Ah, cliffs. Yes, harder than it looks. And the same thing is used for river banks, walls, etc.
First, ALL hex graphics are the same size: 287x287 pixels. Including cliff/bank/wall graphics. You'll see that by looking in any palette, say the Basic one, under the Palettes\Basic\Sides\Banks, \Cliffs and \Walls folders. Cliff/Bank graphics have the following features or requirements:
* one cliff graphic is required for each hex side, from 1.gif through 6.gif. Everything but the cliff must be in magenta, so as to be transparent.
* The cliff graphic should be completely opaque (a sold color, without any magenta pixels through it) along the edge of the hex, so as to cover the transition between one level graphic and another.
* Each cliff graphic should blend well with the neighboring cliff graphic, but preferably not leave pieces of it dangling in place when there isn't one next to it. In particular, it must blend well with a neighboring cliff graphic coming from either side, at either end. It's easier to do with irregular graphics, like are used with banks and cliffs, than with your straight line graphic. The Wall graphics have a small "tower" at each end, that are always at the same location, to ease this transition.
* Parts of each cliff graphic need not be exclusive. That is, 1.gif and 2.gif can, and in fact should normally have, a small overlap, allowing them to blend well. It can just be difficult to find the shape that blends well with a graphic coming in from say the upper right, or lower right. But using overlap and blending can usually make them look pretty good.
Yes, I use a template to design new hex graphics. There are two graphics in particular, located in the HeavyMetal\Map\Reference folder. HexMaster-256x222.gif shows a hex which is solid white, with everything transparent that needs to be. You can paint or draw on the white area to create any hex terrain/feature or graphic. HexOutline.gif is all white, with the outline of the hex, and neighboring hexes, shown in black. It's a good one to use to try to create cliffs and other items that depend on the hex line/edge locations.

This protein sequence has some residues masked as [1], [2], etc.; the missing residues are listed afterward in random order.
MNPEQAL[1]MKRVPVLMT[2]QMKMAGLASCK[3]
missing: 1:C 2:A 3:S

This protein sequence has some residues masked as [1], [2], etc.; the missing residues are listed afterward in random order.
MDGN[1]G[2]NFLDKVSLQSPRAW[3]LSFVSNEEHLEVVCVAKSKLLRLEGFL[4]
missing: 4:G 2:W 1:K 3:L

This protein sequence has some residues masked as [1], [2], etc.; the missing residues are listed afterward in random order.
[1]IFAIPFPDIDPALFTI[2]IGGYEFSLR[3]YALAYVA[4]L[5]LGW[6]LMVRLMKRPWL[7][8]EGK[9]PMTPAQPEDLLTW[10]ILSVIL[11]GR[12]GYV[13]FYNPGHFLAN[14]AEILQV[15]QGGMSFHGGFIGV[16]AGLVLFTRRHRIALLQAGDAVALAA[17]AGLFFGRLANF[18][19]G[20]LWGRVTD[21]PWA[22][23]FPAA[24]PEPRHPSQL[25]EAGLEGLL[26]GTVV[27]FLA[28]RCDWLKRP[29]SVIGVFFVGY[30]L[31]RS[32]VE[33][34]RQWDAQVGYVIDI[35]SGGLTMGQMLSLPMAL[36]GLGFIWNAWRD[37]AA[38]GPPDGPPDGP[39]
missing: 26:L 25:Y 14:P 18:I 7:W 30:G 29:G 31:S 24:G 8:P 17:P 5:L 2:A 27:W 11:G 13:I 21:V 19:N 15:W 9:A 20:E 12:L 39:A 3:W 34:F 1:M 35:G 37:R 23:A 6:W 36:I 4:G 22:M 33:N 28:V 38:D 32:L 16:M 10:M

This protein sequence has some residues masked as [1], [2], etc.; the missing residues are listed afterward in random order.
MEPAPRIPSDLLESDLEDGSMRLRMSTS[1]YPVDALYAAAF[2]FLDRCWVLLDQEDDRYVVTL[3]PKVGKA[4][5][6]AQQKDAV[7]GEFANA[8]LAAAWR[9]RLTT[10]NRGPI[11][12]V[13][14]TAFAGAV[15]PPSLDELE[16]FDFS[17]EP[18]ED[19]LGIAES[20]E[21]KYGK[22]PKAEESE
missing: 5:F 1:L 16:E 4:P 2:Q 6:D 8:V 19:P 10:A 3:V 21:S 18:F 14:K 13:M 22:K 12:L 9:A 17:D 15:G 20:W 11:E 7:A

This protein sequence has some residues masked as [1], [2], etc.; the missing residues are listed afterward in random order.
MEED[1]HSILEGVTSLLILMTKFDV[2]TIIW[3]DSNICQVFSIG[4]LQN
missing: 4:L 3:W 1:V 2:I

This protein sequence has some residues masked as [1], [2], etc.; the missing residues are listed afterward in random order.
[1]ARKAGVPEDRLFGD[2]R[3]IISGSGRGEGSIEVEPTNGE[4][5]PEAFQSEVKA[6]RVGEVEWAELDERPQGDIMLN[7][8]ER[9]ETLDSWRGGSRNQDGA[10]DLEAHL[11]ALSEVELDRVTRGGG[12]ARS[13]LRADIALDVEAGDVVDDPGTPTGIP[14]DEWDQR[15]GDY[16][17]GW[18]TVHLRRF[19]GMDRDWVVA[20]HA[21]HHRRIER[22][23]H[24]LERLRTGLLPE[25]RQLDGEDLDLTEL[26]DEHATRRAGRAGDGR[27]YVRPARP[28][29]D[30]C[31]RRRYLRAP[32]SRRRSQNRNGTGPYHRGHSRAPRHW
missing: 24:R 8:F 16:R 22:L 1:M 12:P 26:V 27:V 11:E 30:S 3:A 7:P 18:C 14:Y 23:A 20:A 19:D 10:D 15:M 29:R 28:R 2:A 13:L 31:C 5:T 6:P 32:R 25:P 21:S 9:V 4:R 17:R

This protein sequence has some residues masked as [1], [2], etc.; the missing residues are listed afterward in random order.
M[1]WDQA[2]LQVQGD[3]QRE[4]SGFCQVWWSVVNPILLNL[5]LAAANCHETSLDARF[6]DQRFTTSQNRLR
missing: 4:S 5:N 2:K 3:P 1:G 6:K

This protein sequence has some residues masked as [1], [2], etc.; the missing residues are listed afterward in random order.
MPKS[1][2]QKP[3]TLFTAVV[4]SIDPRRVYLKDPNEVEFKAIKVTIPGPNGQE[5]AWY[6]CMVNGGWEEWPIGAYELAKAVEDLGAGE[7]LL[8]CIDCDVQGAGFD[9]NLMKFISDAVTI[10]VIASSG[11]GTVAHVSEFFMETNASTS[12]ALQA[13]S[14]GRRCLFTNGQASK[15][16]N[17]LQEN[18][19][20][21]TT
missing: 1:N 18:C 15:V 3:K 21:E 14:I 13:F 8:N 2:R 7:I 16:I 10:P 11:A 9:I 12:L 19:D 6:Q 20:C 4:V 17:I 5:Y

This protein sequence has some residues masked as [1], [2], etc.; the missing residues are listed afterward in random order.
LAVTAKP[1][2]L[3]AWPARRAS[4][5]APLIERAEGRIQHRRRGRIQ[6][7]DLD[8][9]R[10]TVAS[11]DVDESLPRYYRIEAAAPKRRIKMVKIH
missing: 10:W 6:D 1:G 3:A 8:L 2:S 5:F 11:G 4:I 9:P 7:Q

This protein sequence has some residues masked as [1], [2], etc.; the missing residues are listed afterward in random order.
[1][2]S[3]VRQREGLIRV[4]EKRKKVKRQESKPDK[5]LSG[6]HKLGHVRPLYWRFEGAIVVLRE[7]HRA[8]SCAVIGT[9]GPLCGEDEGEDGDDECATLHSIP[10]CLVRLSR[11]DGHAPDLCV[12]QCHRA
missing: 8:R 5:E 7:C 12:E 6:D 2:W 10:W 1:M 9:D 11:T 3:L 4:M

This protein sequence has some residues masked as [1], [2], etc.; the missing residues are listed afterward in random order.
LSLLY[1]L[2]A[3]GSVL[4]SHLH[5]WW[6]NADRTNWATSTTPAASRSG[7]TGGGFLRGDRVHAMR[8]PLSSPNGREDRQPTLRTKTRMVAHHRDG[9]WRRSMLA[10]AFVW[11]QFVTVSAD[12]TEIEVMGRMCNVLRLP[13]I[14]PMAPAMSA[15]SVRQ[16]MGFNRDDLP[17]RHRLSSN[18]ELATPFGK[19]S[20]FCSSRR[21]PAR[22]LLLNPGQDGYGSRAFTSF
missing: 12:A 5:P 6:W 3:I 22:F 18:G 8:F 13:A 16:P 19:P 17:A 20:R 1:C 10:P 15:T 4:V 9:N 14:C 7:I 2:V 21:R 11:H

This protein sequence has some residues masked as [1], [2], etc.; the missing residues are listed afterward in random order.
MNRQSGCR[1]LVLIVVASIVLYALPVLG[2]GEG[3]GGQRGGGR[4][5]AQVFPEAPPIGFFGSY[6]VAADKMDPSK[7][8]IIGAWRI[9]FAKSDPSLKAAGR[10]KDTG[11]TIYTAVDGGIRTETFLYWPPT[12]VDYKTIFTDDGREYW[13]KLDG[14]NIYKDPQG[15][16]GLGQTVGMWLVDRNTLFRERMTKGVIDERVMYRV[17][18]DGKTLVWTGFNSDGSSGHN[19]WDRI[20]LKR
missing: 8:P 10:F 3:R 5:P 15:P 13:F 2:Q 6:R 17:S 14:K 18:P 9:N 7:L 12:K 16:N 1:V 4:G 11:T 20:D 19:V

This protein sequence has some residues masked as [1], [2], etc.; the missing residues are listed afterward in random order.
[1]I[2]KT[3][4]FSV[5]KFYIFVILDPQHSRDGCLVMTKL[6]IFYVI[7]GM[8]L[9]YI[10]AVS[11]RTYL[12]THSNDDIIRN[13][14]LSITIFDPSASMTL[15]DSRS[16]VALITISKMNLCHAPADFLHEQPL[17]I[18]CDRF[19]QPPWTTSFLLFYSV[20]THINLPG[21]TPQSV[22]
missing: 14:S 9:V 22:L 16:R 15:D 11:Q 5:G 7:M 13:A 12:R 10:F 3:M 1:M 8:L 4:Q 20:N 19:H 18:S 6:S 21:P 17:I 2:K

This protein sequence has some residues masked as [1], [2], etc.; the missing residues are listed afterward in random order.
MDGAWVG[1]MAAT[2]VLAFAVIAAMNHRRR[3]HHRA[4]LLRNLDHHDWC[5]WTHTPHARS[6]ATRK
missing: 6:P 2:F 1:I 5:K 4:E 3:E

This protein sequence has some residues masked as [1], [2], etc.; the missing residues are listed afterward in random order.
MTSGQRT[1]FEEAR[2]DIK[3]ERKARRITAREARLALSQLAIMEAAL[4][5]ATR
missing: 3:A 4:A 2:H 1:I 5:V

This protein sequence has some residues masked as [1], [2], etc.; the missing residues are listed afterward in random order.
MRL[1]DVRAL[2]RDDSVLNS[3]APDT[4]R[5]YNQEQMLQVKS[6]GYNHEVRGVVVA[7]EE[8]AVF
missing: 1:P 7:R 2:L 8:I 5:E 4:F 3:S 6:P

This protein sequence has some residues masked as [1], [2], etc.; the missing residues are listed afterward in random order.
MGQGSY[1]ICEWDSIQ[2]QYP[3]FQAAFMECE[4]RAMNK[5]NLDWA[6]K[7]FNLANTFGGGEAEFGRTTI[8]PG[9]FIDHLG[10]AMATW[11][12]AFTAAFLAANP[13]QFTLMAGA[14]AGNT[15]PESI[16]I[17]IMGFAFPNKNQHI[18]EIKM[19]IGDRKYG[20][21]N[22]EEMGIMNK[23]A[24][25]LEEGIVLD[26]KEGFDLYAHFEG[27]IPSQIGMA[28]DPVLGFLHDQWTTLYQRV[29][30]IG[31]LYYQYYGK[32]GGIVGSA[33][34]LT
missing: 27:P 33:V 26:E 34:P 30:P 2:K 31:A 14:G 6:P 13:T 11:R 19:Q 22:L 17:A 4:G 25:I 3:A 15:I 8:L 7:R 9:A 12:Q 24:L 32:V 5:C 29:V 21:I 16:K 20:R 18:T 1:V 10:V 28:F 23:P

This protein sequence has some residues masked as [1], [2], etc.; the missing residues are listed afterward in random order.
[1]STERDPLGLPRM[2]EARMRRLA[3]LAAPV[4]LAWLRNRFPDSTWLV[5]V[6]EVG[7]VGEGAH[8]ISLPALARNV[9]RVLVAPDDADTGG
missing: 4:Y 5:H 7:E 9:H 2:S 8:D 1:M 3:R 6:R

I use PaintShop Pro, myself (an old version I'm used to), and use Layers continuously. That simulates how HMMap works with graphics, so if I start with the HexOutline, add a layer and draw cliffs or something, I can be sure it's covering the hex edge, and make sure where it goes to and from. Again, the trick is getting the various combinations of "lines" or cliffs (1, 2 or 3 coming together at each point) to look good, using some overlap, but not where it creates "points", as shown on your lines. If you simply take your line graphic, as shown above, and trim the parts that stick out where you don't want them, you can usually come up with a graphic that works pretty well).
For your straight lines, it's fairly simple to take each intersection, and decide what parts of the line /need/ to be there, and what parts are optional, or can be provided by the intersecting lines. This is easier to draw, than to describe, and there are too many small graphics or steps to illustrate here. If your program can read PaintShop Pro files, I can send you something with the layers on it, if you like. If this isn't clear enough, let me know and I can work out some other type of communication.
Lastly, I'm pleased that you're interested, and that you're taking the graphics to a new and possibly better level. Not too many have gotten into it this deeply.
[/img] [img]http://www.heavymetalpro.com/countries/ ... rolina.gif
* There are 10 types of people in this world. Those who understand binary and those who don't. *